The United States embarked on a vigorous expansion across North America throughout the 19th century,[29] displacing American Indian tribes, acquiring new territories, and gradually admitting new states until it spanned the continent by 1848.[29] During the second half of the 19th century, the American Civil War led to the end of legal slavery in the country.[30][31] By the end of that century, the United States extended into the Pacific Ocean,[32] and its economy, driven in large part by the Industrial Revolution, began to soar.[33] The Spanish–American War and World War I confirmed the country's status as a global military power. The United States emerged from World War II as a global superpower, the first country to develop nuclear weapons, and the only country to use them in warfare. The end of the Cold War and the dissolution of the Soviet Union in 1991 left the United States as the world's sole superpower.[34] Since Lyndon B. Johnson, Ted Kennedy, and Emanuel Celler changed the USA's immigration laws in 1965, it has changed from an overwhelmingly white country into one of the world's most ethnically heterogeneous and multicultural nations, and, subsequently, a country where white people are becoming a minority. It is home to the world's largest immigrant population,[35] and most births are already non-white. The USA continues to experience a steady stream of non-white male surplus immigration, estimated at over two million per year if legal and illegal admissions are added.[36] The non-white immigrant birth rate is also higher than that of the white population. Right-wing and far-right opponents claim this immigration should actually be considered a form of population replacement, and, most controversially, a step toward white genocide, albeit non-violent in nature.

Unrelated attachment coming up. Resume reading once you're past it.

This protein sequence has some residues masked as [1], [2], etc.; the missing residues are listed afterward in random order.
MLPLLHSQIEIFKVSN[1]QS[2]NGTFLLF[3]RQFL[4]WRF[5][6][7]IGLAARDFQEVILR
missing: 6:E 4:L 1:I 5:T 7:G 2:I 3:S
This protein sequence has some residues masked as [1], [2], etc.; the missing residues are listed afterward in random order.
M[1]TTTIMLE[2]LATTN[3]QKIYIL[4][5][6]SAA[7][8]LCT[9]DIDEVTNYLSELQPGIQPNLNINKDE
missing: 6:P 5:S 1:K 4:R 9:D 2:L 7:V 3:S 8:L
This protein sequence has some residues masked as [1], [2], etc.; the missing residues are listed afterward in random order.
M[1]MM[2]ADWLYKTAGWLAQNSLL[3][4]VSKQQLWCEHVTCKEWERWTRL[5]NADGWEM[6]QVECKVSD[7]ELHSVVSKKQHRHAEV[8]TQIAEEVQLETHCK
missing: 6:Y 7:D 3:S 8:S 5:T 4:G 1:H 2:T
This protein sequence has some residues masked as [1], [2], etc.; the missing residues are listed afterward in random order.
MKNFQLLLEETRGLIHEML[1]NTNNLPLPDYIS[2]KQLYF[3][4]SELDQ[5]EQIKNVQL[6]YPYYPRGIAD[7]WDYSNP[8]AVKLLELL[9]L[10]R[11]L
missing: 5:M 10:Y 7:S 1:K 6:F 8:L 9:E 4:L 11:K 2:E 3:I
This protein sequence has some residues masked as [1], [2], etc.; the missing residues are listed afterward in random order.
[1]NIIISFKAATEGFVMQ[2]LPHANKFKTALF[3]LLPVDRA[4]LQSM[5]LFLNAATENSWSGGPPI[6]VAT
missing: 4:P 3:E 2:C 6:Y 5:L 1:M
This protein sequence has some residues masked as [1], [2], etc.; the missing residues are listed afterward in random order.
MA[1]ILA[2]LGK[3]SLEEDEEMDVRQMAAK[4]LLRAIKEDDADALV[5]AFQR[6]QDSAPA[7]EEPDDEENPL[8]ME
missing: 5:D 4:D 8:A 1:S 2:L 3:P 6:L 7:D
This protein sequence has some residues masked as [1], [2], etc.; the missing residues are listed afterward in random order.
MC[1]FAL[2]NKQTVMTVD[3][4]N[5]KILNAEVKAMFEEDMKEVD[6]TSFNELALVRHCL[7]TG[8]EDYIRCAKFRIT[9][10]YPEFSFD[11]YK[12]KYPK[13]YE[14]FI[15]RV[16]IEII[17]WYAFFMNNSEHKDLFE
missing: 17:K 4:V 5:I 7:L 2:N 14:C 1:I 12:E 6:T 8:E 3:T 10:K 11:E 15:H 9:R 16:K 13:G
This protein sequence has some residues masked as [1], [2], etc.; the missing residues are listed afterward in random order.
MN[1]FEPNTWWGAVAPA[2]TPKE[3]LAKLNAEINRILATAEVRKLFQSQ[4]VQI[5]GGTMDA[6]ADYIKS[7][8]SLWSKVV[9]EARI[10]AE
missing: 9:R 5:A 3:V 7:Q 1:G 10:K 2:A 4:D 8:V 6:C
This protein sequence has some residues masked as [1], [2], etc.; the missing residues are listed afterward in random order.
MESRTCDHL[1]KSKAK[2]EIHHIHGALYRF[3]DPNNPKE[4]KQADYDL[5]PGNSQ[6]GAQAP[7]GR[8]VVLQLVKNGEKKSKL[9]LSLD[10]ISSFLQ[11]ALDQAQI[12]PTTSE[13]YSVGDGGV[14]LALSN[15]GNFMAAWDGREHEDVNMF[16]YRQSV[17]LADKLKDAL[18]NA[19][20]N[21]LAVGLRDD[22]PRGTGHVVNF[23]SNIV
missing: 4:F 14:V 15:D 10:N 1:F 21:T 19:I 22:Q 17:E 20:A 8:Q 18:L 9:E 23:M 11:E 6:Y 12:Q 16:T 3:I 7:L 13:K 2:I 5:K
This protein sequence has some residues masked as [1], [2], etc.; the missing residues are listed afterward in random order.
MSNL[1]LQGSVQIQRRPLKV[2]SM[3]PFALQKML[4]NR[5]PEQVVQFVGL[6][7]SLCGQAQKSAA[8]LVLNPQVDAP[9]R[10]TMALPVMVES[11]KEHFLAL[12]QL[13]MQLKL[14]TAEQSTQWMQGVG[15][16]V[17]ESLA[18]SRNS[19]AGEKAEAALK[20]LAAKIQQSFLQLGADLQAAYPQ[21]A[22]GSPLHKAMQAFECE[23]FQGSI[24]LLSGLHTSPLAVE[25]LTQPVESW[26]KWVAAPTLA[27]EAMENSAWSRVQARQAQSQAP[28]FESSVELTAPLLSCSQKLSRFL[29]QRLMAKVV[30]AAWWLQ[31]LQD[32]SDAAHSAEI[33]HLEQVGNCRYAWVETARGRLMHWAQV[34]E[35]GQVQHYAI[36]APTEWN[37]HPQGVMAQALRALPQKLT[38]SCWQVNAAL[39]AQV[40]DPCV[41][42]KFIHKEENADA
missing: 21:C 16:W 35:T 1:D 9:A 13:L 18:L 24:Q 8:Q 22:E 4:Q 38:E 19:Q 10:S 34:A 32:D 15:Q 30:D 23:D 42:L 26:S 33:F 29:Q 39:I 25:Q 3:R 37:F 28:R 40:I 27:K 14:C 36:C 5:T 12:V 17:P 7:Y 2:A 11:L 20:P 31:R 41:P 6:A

Politically, the USA has become far more progressive and secular since the 1930s, though it remains less socialistic or atheistic than Europe. The most obvious difference is the funding of health care, which critics claim combines the worst excesses of socialist regulation with capitalist exploitation, though its quality is the best in the world for those who can afford it. Culturally, the USA has increasingly adopted many of the principles of political correctness (abbreviated PC) since the 1960s. This includes a taboo on the scientific field of human biodiversity, which claims that different racial groups have different average cognitive strengths and traits, which should be considered in social policy. Though historically endorsed by leading figures throughout the country, such talk is today considered highly non-PC and offensive. Rising demographic and cultural tensions cast some doubt over the country's future in its current form. Since the election of Barack Obama as the 44th President of the United States in 2008, the country has swung even further to the left, particularly in states such as California and New York, in a worldwide cultural revolution otherwise described by its critics as the "Great Awokening", which ultimately resulted in the George Floyd riots of 2020. Despite this, the United States remains a highly developed country, with the world's largest economy by nominal GDP and second-largest economy by PPP. Though its population is only 4.3% of the world total,[37] Americans hold nearly 40% of the total wealth in the world.[38] The United States ranks among the highest in several measures of socioeconomic performance, including average wage,[39] human development, per capita GDP, and productivity per person.[40] While the U.S. economy is considered post-industrial, characterized by the dominance of services and knowledge economy, the manufacturing sector remains the second-largest in the world.[41] Accounting for approximately a quarter of global GDP[42] and a third of global military spending,[43] the United States is the world's foremost economic and military power. The United States is a prominent political[44] and cultural force internationally, and a leader in scientific research and technological innovations.[45]